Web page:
The Ram provides plenty of standard and optional storage spaces. The Quad Cab has a clever fold-out flat floor space when you flip up the 60/40 rear seats, while the Crew Cab features watertight storage compartments under the rear floor as well as shallow bins under the flip-up backseat. Unique to the Ram 1500 is the optional RamBox feature, which places a pair of lockable compartments over the rear fenders inside the truck bed.
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Features & Specs
More About This Model
Park a 2013 Ram 1500 in plain sight at your local home improvement store and a random shopper will likely push his cart straight past without a glance. The Ram's new midcycle refresh just isn't that dramatic on the outside.
After all, the Ram's cab, hood, front fenders and bed look no different. Its headlights and taillights appear similar and fit into the same openings. The only substantive new styling element is a larger grille that gapes about an inch lower at the bottom lip, with a resculpted front fascia and bumper styling to match.
But that "carryover" hood is now made of aluminum and weighs a full 26 pounds less. The use of high-strength steel in the reshaped front bumper lops off another 4 pounds. Then there are the active shutters that lurk behind the enlarged grille to improve aerodynamics when cooling demands are low. All together, the subtle front styling tweaks help shave critical points off the drag coefficient, dropping it from 0.386 to 0.360.
If you smell an emphasis on improved fuel economy, you would be right. But these changes are mere tweaks compared to the 2013 Ram 1500's big improvements that are hidden out of sight.
That aluminum hood conceals the most familiar of the Ram's improvements. That would be the 305-horsepower 3.6-liter Pentastar V6, an engine that makes its first Ram truck appearance after being spread far and wide across the Chrysler landscape, from the Dodge Challenger to the Chrysler 300 to the Jeep Wrangler.
Compared to the 3.7-liter lump it replaces, the Pentastar brings 90 additional horsepower, 34 more lb-ft of torque and greater efficiency to the table. In so doing it transforms the Ram 1500 V6 offering from a loss-leader no one wanted to a legitimate choice worthy of serious consideration.
Unlike last year, you can pair the V6 with four-wheel drive. You can also get it with a Crew Cab or SLT trim or both. You can even have all of them at once, like the SLT Crew Cab V6 4x4 test sample we're sitting in now.
The result is surprisingly good as there's enough motivation on tap to make us buy into Ram's 7.5-second 0-60 claim for the lighter 4x2 version. The Nashville-area roads we're driving today don't feature the sorts of grades we're used to back home, but in this environment, at least, the Pentastar goes about its business smoothly, with no thrashing or shortness of breath.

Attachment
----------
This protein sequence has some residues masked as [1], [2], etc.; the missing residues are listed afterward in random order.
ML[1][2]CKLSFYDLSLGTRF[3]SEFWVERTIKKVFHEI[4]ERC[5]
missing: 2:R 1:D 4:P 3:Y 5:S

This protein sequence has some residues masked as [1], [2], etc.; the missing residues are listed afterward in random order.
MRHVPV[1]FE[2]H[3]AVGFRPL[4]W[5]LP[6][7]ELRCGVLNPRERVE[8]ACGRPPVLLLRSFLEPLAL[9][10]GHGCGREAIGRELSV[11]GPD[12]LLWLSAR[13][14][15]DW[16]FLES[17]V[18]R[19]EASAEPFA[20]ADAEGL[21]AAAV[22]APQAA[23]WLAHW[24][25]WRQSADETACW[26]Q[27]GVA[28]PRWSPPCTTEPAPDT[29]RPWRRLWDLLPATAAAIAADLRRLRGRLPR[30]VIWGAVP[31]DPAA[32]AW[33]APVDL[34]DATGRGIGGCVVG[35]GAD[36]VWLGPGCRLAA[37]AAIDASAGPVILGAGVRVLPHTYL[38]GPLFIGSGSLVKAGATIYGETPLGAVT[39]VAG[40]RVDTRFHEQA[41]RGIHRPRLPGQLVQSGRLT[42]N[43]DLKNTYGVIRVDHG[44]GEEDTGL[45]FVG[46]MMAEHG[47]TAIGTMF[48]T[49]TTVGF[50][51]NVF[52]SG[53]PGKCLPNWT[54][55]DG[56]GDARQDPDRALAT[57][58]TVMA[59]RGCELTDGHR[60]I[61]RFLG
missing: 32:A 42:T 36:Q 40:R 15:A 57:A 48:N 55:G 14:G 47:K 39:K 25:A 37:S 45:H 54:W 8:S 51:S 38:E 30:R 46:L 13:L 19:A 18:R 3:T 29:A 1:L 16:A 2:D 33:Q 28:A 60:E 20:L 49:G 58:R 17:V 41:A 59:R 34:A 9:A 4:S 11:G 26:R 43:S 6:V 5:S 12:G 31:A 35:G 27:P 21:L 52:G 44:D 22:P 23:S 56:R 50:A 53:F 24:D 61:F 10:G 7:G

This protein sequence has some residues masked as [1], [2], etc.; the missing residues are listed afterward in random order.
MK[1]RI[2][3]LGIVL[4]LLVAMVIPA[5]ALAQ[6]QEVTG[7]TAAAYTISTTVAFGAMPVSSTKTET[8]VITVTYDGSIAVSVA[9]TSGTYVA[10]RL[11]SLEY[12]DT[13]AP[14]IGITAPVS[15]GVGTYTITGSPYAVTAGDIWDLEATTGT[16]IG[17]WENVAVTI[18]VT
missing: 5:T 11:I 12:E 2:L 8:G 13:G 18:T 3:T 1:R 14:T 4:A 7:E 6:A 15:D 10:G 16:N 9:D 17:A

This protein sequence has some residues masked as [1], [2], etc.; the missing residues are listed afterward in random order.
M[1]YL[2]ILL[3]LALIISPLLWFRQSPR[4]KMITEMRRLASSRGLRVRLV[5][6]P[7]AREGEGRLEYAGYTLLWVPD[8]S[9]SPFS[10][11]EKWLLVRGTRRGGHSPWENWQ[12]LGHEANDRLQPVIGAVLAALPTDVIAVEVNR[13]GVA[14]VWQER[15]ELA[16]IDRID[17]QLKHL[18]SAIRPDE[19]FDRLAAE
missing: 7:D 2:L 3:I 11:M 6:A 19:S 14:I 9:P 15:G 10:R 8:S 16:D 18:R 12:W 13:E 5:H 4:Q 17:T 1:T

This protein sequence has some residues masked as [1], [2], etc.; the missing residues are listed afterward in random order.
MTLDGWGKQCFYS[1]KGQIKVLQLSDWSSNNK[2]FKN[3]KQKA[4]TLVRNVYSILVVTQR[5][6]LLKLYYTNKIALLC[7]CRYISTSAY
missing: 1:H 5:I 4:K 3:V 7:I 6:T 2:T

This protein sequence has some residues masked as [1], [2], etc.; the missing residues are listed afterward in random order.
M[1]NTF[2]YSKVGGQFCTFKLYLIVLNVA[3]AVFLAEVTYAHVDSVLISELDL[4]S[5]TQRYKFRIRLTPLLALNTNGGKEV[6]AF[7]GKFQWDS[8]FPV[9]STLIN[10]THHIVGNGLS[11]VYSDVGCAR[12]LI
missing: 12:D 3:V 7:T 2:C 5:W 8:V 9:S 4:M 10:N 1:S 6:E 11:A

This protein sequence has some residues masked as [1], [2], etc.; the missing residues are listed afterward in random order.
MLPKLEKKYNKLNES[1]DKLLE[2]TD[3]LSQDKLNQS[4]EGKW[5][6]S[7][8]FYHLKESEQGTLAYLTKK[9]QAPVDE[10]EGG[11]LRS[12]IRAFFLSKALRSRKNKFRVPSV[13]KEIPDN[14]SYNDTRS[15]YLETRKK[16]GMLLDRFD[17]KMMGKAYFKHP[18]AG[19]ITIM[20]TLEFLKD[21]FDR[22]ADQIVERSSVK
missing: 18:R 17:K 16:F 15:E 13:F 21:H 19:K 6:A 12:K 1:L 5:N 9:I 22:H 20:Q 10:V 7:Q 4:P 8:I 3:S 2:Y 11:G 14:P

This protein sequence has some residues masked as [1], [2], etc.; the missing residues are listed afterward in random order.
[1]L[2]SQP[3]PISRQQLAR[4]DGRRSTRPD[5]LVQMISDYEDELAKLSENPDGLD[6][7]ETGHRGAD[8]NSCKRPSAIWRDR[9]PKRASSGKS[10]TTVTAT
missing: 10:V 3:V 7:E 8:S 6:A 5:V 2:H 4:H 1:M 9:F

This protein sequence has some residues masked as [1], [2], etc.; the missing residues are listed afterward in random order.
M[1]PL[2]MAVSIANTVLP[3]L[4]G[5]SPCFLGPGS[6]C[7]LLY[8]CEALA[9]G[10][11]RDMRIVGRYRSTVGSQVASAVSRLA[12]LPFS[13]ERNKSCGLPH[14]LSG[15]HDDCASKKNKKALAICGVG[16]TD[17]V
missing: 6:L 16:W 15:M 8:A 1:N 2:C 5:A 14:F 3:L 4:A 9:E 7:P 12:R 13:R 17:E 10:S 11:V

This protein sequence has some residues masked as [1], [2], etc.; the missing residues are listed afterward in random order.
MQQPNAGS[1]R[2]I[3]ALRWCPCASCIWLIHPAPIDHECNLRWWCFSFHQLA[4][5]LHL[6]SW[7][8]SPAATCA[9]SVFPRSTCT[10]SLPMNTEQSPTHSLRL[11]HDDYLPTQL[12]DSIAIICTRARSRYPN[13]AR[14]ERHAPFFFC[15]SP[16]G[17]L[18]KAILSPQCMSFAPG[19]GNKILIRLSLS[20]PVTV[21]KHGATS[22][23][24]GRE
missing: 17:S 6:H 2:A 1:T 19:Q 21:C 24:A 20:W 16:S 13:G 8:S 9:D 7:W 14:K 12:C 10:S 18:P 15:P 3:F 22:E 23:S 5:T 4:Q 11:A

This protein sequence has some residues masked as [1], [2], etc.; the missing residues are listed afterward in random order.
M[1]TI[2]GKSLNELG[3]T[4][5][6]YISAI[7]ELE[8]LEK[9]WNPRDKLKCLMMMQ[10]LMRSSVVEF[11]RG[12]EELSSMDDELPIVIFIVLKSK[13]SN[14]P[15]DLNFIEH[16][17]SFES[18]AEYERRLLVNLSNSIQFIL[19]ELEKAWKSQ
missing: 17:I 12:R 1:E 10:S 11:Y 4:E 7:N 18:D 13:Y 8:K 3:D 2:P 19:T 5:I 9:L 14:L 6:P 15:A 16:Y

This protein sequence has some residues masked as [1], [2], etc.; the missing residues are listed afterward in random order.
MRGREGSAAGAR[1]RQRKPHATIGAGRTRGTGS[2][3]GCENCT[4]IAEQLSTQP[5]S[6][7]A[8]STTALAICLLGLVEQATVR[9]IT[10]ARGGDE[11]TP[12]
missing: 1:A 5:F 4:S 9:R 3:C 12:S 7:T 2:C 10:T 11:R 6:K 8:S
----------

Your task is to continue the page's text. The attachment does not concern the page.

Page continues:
Eight Is Enough
A heaping helping of credit goes to the revolutionary piece of pickup hardware the Pentastar is bolted to, a new eight-speed Torque-Flite automatic transmission. For now this gearbox (code name: 8HP45) is limited to use with the Pentastar V6, but a beefier 8HP70 version will come out for the 5.7-liter V8 Hemi in early 2013.
The presence of eight closely spaced gears means its torque converter is not a particularly slushy one, and since the added ratios primarily tighten the gaps at the low end it's able to lock up readily in any gear, right from the get-go, for increased efficiency.
Between this and the new V6, 4x2 fuel economy soars from last year's 14 mpg city/20 mpg highway up to an estimated 17 city and 25 highway, a massive 20 percent jump that boots Ford's 3.7-liter V6 (17 city/23 highway) off the best-in-class podium. A new Ram 1500 HFE model adds a start/stop system and other tweaks that are good for 18 mpg in the city.
For our part it's hard to detect a distinct progression through the transmission's eight ratios. We expected lots of activity, but the gear changes are so smooth they're often hard to pick out. Instead the Ram motors along confidently, the V6 never far from its sweet spot as the electronic brain quietly chooses from among 40 available shift strategies as needed.
The engineers at Ram say this has rendered the familiar tow-haul switch unnecessary, even with a tow rating of 6,500 pounds, some 2,700 more than the old V6 setup. We'll reserve judgment until we test it on steeper terrain with a sufficient burden latched behind, but manual shifting via a thumb-operated steering button is available if they're wrong.
Drilling farther down we get to the very frame itself, which has been redesigned to incorporate high strength steel, hydroformed sub assemblies and larger cab mounts. Ram engineers tell us the reworked skeleton delivers significant improvements in torsional stiffness, noise, vibration and harshness while managing to shed up to 30 pounds of weight.
Along with the frame's new structural changes, there's a new size offering, too. It's a 149.5-inch wheelbase version that allows the Ram 1500 lineup to offer the popular Crew Cab with a 6-foot-4-inch standard-length bed for the first time.
Running along that frame is an entirely new wire harness that does more than passively supply power to all the subsystems; it's more of a smart grid that can also communicate effectively with them. Things like the electric fuel pump and engine cooling fan can now be adjusted to meet demand.